Most rock guitar players prefer lighter gauge like .009 – .042, as they often bend the string for a different expression. Most jazz guitar players pick a heavier gauge like .012 – .052, as they prefer a fat tone since they don’t bend the string that much compared to rock or metal players. Since I play different styles of music, I stay either at .010 or .011 set gauge in my guitars.

Nowadays, I tend to use heavier gauge string as I chase for a better tone. But of course, it depends on the guitar as I also own replicas made from China and other few custom-made guitars. You need to be careful putting a heavier gauge if you own replicas from China. Observe how the neck reacts to its tension over a few months. Yes, you might find that tone you’re looking for after a few chase and tag. But your replica guitar would not last long.

Chasing the best guitar tone is another topic that one can explore for the rest of their playing career. Every single part of the guitar, especially with the acoustic one plays a role with the tone of the guitar.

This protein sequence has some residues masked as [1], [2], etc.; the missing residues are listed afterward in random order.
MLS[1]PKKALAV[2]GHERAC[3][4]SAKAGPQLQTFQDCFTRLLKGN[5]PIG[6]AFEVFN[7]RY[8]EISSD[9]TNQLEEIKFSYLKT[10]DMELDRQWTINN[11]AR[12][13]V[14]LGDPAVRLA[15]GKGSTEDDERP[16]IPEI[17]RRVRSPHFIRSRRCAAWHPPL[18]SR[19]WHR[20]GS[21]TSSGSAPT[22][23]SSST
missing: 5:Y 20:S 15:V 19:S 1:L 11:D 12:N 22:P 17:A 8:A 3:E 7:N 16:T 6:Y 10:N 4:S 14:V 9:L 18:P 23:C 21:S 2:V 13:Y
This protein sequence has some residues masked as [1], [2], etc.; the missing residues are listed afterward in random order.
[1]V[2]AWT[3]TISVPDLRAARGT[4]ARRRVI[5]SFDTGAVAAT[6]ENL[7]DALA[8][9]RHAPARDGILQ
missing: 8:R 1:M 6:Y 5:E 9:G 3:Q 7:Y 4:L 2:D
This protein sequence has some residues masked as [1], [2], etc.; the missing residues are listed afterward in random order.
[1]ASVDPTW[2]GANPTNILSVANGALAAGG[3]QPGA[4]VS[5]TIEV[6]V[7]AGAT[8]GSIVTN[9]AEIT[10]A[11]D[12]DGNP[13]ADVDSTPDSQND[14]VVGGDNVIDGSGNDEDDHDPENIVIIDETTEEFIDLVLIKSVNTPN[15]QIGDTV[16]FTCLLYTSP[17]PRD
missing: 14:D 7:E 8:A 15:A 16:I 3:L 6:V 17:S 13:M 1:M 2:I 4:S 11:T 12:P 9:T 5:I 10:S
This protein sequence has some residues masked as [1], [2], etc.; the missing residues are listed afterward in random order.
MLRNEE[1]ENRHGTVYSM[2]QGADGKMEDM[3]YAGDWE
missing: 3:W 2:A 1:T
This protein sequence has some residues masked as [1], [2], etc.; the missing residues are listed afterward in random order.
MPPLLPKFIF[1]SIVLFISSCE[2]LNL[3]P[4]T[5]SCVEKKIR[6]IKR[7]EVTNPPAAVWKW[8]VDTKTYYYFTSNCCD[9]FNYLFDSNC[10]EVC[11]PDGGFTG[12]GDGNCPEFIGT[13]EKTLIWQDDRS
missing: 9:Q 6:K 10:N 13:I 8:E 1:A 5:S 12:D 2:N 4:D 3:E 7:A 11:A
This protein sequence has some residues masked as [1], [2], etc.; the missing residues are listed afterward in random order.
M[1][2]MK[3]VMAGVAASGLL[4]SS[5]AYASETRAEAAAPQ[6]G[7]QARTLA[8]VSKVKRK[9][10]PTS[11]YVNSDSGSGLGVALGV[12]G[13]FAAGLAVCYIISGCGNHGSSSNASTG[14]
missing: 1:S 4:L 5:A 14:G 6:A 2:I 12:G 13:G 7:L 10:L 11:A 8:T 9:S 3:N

How to Replace the Guitar Strings Properly?

Since we’re talking about guitar strings, I would like to give a few tips on how to change the strings of your guitar. Keep in mind when changing guitar strings, you should replace it one at a time.

Pro Tip: Do not remove all six strings then restringing one by one.  The guitar neck will certainly react or change, as it used to a certain tension having all the strings attached. Remove one string first, then change it with a fresh string.

I normally change the string starting from the lightest string which is the high E-string or the first string from the bottom. Before I replace the string, I clean the fretboard for any dirt using a damped cloth and toothbrush. You’ll see more info below on how to take care of your guitar.

Which way do you turn the tuning pegs when changing guitar string? Turn the machine head or tuning peg at the headstock to the direction that you feel the string is getting loose. Depending on your guitar brand/model, when you wind back the new string make sure the orientation of the strings is inward not outward.

Take a look at the image: